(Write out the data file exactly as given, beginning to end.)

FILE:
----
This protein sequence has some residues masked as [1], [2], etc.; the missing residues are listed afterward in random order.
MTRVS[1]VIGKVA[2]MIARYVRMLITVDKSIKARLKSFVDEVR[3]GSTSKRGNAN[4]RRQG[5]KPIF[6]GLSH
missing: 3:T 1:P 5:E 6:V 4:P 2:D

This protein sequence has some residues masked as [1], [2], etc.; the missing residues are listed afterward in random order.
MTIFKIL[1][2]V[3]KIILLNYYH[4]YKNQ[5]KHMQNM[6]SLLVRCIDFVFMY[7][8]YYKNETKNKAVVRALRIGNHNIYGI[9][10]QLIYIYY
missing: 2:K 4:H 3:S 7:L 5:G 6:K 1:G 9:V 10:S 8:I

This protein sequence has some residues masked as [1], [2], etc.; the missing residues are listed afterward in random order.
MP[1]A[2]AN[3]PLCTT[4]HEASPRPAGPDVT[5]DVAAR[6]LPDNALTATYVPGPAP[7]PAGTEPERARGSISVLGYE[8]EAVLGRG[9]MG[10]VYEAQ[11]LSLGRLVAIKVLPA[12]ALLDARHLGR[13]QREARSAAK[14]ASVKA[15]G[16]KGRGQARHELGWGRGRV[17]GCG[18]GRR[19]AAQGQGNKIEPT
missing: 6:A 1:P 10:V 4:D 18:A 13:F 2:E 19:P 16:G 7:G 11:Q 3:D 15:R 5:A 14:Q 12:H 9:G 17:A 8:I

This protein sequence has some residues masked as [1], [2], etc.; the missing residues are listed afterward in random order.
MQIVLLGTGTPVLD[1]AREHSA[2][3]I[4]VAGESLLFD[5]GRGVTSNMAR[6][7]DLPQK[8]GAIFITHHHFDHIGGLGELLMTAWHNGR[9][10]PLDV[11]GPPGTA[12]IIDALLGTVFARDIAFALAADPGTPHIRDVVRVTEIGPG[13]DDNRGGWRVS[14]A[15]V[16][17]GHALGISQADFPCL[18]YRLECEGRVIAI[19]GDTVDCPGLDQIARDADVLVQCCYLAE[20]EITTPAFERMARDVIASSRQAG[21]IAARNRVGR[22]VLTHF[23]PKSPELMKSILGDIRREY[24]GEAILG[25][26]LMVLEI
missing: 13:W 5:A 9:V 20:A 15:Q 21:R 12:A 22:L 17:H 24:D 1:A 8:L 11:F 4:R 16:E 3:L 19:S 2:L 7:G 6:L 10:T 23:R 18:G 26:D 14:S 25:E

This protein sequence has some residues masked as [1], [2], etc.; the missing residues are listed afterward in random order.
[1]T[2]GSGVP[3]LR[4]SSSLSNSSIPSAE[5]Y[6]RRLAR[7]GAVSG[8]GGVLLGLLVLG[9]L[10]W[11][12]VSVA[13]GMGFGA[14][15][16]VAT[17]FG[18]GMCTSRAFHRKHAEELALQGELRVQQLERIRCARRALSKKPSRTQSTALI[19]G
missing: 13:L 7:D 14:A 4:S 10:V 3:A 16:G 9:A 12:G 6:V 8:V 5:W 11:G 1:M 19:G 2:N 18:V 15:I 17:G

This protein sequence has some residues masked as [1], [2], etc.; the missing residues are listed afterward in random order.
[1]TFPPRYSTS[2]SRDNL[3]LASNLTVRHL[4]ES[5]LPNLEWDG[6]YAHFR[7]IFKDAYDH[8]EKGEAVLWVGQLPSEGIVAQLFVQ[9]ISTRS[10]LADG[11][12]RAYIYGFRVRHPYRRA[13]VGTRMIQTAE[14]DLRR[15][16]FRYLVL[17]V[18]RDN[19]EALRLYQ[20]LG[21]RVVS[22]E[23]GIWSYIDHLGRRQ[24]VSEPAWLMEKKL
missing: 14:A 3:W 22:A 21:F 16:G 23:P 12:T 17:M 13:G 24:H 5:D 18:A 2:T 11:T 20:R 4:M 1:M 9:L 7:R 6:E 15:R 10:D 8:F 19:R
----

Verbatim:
This protein sequence has some residues masked as [1], [2], etc.; the missing residues are listed afterward in random order.
MTRVS[1]VIGKVA[2]MIARYVRMLITVDKSIKARLKSFVDEVR[3]GSTSKRGNAN[4]RRQG[5]KPIF[6]GLSH
missing: 3:T 1:P 5:E 6:V 4:P 2:D

This protein sequence has some residues masked as [1], [2], etc.; the missing residues are listed afterward in random order.
MTIFKIL[1][2]V[3]KIILLNYYH[4]YKNQ[5]KHMQNM[6]SLLVRCIDFVFMY[7][8]YYKNETKNKAVVRALRIGNHNIYGI[9][10]QLIYIYY
missing: 2:K 4:H 3:S 7:L 5:G 6:K 1:G 9:V 10:S 8:I

This protein sequence has some residues masked as [1], [2], etc.; the missing residues are listed afterward in random order.
MP[1]A[2]AN[3]PLCTT[4]HEASPRPAGPDVT[5]DVAAR[6]LPDNALTATYVPGPAP[7]PAGTEPERARGSISVLGYE[8]EAVLGRG[9]MG[10]VYEAQ[11]LSLGRLVAIKVLPA[12]ALLDARHLGR[13]QREARSAAK[14]ASVKA[15]G[16]KGRGQARHELGWGRGRV[17]GCG[18]GRR[19]AAQGQGNKIEPT
missing: 6:A 1:P 10:V 4:D 18:A 13:F 2:E 19:P 16:G 7:G 11:Q 3:D 15:R 5:A 14:Q 12:H 9:G 17:A 8:I

This protein sequence has some residues masked as [1], [2], etc.; the missing residues are listed afterward in random order.
MQIVLLGTGTPVLD[1]AREHSA[2][3]I[4]VAGESLLFD[5]GRGVTSNMAR[6][7]DLPQK[8]GAIFITHHHFDHIGGLGELLMTAWHNGR[9][10]PLDV[11]GPPGTA[12]IIDALLGTVFARDIAFALAADPGTPHIRDVVRVTEIGPG[13]DDNRGGWRVS[14]A[15]V[16][17]GHALGISQADFPCL[18]YRLECEGRVIAI[19]GDTVDCPGLDQIARDADVLVQCCYLAE[20]EITTPAFERMARDVIASSRQAG[21]IAARNRVGR[22]VLTHF[23]PKSPELMKSILGDIRREY[24]GEAILG[25][26]LMVLEI
missing: 13:W 5:A 9:V 20:A 15:Q 21:R 12:A 22:L 17:H 24:D 1:A 8:L 11:F 4:R 16:E 3:L 19:S 2:L 7:G 6:L 10:T 23:R 18:G 26:D 14:S 25:E

This protein sequence has some residues masked as [1], [2], etc.; the missing residues are listed afterward in random order.
[1]T[2]GSGVP[3]LR[4]SSSLSNSSIPSAE[5]Y[6]RRLAR[7]GAVSG[8]GGVLLGLLVLG[9]L[10]W[11][12]VSVA[13]GMGFGA[14][15][16]VAT[17]FG[18]GMCTSRAFHRKHAEELALQGELRVQQLERIRCARRALSKKPSRTQSTALI[19]G
missing: 13:L 7:D 14:A 4:S 10:V 3:A 16:G 9:A 12:G 6:V 8:V 5:W 11:G 1:M 19:G 2:N 18:V 15:I 17:G

This protein sequence has some residues masked as [1], [2], etc.; the missing residues are listed afterward in random order.
[1]TFPPRYSTS[2]SRDNL[3]LASNLTVRHL[4]ES[5]LPNLEWDG[6]YAHFR[7]IFKDAYDH[8]EKGEAVLWVGQLPSEGIVAQLFVQ[9]ISTRS[10]LADG[11][12]RAYIYGFRVRHPYRRA[13]VGTRMIQTAE[14]DLRR[15][16]FRYLVL[17]V[18]RDN[19]EALRLYQ[20]LG[21]RVVS[22]E[23]GIWSYIDHLGRRQ[24]VSEPAWLMEKKL
missing: 14:A 3:W 22:A 21:F 16:G 23:P 12:T 17:M 13:G 24:H 5:D 18:A 2:T 11:T 20:R 4:M 1:M 9:L 7:R 6:E 15:R 10:D 8:F 19:R